BUNDABERG growers have welcomed recent rain across the Wide Bay region, after months of dry conditions.

Recent rainfall has resulted in an increase of 30,000 megalitres to Paradise Dam since March 15, with more than 12,000ML of this water flowing into the dam last week, taking the overall capacity of the dam from 27 per cent to just under 45pc.

However, due to the dam wall being lowered, the capacity of the dam is based at the lowered dam wall height, not the original volume, therefore the true capacity is actually 22pc.

Additionally, Ned Churchward Weir downstream of Paradise Dam, received 10,000ML since March 15.

Farmers facing low water allocations

Bundaberg Fruit & Vegetable Growers managing director Bree Grima said while the recent rainfall has been a welcome sight, growers are anxiously awaiting their announced water allocation for July onwards.

“Our current water allocations are good but these are only guaranteed until June 30 and many producers have already used up their allocation,” Ms Grima said.

“If growers are faced with low water allocations come July, they will be required to make very difficult decisions regarding planting crops and potentially staghorning trees.

“Now that the dam wall has been stabilised, we need the full capacity returned to provide water security and confidence for the region’s agribusinesses.”

“If growers are faced with low water allocations come July they will be required to make very difficult decisions regarding planting crops and potentially staghorning trees which essentially takes them out of production for a number of years. “

Bundaberg lychee, macadamia and sugar cane grower, Jamie Hansen, is worried the inflows are not enough to increase water allocations after July.

Mr Hansen said he invested in permanent tree crops based on the water security that Paradise Dam offered.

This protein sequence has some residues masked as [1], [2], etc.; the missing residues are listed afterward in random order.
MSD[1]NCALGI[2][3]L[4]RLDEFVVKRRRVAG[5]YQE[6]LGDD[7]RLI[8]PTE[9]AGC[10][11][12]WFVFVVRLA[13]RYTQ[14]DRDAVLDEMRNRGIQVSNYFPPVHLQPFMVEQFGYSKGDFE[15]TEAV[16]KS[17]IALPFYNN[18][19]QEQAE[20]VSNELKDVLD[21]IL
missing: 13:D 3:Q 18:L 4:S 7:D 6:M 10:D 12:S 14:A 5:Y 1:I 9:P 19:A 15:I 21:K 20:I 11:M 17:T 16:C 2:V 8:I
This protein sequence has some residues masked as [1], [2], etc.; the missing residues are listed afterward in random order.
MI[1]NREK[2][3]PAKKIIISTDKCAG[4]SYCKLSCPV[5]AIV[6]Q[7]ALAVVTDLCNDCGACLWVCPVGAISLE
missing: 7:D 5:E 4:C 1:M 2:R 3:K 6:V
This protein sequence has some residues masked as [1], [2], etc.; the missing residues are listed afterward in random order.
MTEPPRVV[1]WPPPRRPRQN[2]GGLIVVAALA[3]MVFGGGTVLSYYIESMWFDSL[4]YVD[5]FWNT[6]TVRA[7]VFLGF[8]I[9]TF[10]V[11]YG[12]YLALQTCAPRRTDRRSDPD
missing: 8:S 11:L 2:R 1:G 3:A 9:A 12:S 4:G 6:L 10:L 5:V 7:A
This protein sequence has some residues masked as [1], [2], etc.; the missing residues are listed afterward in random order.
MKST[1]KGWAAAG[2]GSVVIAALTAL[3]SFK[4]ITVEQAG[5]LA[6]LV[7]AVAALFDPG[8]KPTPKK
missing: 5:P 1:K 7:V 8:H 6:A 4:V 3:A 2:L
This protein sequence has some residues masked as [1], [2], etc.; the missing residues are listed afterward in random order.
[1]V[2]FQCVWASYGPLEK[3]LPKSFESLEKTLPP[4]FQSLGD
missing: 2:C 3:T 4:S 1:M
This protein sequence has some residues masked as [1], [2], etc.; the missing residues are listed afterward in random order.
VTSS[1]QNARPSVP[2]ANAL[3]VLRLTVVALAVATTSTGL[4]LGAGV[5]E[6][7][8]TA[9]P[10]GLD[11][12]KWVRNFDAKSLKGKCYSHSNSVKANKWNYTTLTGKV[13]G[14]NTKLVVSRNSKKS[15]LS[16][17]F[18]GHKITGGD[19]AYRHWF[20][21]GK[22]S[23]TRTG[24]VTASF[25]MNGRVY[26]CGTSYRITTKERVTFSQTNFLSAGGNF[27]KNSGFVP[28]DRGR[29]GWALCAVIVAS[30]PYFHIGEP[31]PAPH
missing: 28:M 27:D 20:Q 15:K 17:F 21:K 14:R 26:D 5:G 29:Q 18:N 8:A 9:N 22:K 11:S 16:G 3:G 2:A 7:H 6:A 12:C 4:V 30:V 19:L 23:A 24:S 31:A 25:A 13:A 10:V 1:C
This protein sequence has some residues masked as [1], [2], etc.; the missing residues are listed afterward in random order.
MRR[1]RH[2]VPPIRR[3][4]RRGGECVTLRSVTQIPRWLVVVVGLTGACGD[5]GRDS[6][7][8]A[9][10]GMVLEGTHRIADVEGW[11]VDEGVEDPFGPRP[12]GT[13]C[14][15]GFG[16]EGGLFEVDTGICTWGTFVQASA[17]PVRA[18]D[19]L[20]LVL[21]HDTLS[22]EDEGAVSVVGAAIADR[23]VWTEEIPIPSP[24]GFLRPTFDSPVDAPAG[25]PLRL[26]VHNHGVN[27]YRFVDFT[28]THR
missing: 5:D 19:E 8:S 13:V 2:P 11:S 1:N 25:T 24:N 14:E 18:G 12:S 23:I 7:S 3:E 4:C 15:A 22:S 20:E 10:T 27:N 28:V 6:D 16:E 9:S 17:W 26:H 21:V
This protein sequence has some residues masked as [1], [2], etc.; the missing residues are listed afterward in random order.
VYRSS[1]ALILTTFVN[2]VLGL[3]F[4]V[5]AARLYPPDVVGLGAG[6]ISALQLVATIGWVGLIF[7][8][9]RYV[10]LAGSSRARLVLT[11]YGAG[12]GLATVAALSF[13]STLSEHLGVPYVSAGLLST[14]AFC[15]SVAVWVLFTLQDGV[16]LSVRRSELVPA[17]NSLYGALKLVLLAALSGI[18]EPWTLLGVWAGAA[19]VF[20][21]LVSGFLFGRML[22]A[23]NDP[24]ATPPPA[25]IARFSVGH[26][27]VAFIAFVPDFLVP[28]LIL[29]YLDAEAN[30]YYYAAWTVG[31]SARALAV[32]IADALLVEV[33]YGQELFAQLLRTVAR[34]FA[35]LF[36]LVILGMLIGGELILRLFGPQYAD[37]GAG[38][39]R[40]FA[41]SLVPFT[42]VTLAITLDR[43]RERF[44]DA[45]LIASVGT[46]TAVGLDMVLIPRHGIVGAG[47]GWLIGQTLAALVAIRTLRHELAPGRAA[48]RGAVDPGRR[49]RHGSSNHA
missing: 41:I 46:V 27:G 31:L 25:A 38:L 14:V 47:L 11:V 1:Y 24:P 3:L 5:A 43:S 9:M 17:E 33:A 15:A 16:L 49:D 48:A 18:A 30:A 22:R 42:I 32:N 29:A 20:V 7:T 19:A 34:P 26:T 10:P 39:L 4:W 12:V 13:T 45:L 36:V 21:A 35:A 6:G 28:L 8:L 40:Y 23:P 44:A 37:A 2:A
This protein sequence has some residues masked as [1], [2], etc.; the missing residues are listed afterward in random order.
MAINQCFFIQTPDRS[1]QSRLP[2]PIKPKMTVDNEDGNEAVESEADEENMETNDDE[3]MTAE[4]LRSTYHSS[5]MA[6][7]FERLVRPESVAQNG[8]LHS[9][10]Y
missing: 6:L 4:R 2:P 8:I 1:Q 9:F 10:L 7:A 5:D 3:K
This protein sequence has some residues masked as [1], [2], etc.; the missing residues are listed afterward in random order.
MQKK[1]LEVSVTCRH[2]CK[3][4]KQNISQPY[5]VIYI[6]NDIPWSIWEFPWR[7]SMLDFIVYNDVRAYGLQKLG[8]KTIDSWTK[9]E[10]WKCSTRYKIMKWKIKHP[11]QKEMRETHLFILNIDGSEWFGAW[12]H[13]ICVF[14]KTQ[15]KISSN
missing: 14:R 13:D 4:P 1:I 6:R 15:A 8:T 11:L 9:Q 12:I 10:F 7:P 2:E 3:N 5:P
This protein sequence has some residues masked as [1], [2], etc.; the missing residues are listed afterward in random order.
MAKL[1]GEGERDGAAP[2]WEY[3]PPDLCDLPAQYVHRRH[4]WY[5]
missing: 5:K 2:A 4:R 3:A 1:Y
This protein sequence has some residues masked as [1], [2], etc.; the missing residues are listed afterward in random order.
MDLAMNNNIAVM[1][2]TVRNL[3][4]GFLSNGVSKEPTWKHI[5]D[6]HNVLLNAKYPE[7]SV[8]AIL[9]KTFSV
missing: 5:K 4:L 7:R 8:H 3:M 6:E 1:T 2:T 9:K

“Based on Sunwater’s prediction graph, after these recent inflows, I’m planning on have less than 25pc announced allocation in July this year,” Mr Hansen said.

“That means I’ll be working on a hand to mouth existence, waiting from week to week for rain to see if I will have enough water to see the crop through.

“I’m now in a situation like my Dad was in back in the 1950s and 60s, praying for rain and being unable to plan ahead.”

Bundaberg agribusiness lawyer Tom Marland, who is leading the Paradise Dam class action against the state government, questioned Sunwater’s way of quoting the dam’s capacity.

He said it has created a lot of confusion among growers and the wider community.

“In October 2020, Sunwater started using the lower ‘interim’ volume of the dam as the ‘full supply level’,” Mr Marland said.

“Sunwater are hoping for more rain to fill the reduced capacity of Paradise Dam, but considering we have now seen the end of our traditional wet season for this region, the chances of flooding rains are pretty low.”

Paradise Dam is approximately 20km north west of Biggenden and 80km south west of Bundaberg. Picture: Sunwater

Sunwater to reassess water allocations for 2020-21 season

A Sunwater spokesperson said it would reassess the available announced allocations for this water year.

“It is promising to see good rainfall across the state and Sunwater is pleased some landholders in Queensland will have received water for their storages,” the spokesperson said.

“It is too early to tell whether recent rainfall will have any impact on announced allocations for next water year (2021-22).

“Sunwater understands the importance of water security certainty to the Bundaberg region and is doing all it can to ensure there is as much water available as possible.”